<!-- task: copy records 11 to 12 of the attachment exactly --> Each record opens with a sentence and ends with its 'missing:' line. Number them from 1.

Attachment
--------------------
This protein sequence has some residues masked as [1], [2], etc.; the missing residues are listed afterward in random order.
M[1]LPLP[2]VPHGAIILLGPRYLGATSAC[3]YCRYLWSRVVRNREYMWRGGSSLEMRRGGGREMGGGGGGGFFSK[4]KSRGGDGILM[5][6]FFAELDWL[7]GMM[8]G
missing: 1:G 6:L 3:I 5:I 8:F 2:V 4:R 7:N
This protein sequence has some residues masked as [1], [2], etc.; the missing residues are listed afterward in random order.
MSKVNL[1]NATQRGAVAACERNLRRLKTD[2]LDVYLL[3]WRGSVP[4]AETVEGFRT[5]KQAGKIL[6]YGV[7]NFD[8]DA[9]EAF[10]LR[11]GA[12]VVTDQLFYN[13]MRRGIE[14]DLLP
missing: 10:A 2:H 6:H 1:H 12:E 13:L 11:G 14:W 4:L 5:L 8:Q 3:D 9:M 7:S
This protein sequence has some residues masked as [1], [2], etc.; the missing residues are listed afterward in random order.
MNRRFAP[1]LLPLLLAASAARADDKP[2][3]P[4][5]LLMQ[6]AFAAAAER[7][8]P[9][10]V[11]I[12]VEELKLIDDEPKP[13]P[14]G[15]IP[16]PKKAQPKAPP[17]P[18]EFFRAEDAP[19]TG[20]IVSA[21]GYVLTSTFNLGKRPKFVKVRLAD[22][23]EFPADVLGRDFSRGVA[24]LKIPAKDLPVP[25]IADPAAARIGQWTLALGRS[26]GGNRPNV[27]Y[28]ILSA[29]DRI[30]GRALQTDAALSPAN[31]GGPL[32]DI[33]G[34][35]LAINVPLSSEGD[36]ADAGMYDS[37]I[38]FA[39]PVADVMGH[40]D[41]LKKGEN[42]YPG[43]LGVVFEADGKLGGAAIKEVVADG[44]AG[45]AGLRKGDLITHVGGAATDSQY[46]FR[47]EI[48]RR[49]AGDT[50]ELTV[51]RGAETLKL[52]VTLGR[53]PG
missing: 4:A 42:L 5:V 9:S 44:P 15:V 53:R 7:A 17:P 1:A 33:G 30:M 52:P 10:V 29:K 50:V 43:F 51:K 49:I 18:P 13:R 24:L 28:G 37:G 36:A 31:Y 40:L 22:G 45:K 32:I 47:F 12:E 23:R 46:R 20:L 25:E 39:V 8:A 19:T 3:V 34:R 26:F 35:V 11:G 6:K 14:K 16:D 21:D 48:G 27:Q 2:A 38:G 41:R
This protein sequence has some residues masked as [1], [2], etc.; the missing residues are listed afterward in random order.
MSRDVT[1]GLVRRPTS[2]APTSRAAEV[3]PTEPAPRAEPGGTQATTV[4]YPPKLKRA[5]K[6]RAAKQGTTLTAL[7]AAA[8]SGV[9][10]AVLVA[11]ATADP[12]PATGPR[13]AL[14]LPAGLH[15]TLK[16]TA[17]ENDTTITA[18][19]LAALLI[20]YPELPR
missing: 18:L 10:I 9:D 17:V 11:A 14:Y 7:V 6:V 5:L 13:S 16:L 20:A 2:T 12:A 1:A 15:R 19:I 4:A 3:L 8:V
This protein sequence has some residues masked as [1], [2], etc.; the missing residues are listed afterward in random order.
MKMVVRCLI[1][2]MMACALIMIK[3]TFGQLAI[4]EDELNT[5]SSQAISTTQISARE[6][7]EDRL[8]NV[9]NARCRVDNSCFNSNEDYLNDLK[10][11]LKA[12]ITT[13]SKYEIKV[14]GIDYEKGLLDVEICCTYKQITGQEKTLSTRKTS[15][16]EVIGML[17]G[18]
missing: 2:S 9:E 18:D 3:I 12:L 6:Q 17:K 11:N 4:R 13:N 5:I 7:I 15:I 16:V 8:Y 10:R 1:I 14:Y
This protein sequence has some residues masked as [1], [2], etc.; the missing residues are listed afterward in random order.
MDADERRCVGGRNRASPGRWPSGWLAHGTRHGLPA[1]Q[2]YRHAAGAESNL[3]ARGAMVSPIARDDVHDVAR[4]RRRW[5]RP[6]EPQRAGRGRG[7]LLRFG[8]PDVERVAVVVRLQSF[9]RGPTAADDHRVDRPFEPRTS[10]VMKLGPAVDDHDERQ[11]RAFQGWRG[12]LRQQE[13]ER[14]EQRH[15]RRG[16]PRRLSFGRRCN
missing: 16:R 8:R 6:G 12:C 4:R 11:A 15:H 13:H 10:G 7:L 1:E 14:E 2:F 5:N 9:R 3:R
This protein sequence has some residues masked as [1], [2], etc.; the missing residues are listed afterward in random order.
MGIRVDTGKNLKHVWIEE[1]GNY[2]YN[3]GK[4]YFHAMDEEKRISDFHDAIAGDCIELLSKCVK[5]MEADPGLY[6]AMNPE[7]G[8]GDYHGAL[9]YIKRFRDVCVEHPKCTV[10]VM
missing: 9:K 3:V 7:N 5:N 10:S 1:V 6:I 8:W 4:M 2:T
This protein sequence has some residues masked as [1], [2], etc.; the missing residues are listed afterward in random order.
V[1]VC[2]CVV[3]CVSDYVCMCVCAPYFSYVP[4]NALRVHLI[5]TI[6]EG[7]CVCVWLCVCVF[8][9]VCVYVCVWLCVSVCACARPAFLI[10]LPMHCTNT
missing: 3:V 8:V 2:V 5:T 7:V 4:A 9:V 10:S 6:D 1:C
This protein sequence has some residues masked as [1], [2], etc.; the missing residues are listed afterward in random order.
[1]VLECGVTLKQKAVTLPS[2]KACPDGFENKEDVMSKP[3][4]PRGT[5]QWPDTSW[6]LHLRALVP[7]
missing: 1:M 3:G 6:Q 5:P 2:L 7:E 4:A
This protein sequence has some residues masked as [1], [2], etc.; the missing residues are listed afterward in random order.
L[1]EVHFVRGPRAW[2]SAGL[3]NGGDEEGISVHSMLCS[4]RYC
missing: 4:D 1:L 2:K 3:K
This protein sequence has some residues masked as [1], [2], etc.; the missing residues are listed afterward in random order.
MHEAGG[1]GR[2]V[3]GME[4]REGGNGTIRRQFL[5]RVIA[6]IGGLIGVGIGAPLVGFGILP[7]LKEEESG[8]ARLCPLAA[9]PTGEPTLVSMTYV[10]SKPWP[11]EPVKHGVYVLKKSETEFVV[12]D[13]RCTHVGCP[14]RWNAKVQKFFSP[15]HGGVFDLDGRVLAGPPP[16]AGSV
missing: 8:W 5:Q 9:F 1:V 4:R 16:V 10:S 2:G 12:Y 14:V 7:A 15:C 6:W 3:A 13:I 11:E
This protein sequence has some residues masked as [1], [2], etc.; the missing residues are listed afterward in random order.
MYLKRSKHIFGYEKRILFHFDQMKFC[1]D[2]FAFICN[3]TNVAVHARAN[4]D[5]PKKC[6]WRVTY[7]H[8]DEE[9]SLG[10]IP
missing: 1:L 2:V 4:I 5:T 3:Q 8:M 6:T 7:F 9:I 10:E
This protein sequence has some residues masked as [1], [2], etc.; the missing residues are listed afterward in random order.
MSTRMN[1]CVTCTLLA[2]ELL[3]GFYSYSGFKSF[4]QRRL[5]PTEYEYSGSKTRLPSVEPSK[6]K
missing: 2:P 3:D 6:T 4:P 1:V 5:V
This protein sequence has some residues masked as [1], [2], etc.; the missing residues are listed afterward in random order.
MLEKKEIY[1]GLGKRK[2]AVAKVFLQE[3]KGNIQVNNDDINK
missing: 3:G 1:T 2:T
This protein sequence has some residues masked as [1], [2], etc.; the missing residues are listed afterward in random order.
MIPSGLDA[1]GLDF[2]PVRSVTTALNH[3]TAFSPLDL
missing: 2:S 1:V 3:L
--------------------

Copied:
This protein sequence has some residues masked as [1], [2], etc.; the missing residues are listed afterward in random order.
MHEAGG[1]GR[2]V[3]GME[4]REGGNGTIRRQFL[5]RVIA[6]IGGLIGVGIGAPLVGFGILP[7]LKEEESG[8]ARLCPLAA[9]PTGEPTLVSMTYV[10]SKPWP[11]EPVKHGVYVLKKSETEFVV[12]D[13]RCTHVGCP[14]RWNAKVQKFFSP[15]HGGVFDLDGRVLAGPPP[16]AGSV
missing: 8:W 5:Q 9:F 1:V 4:R 16:V 10:S 2:G 12:Y 14:V 7:A 15:C 6:W 3:A 13:I 11:E
This protein sequence has some residues masked as [1], [2], etc.; the missing residues are listed afterward in random order.
MYLKRSKHIFGYEKRILFHFDQMKFC[1]D[2]FAFICN[3]TNVAVHARAN[4]D[5]PKKC[6]WRVTY[7]H[8]DEE[9]SLG[10]IP
missing: 1:L 2:V 4:I 5:T 3:Q 8:M 6:T 7:F 9:I 10:E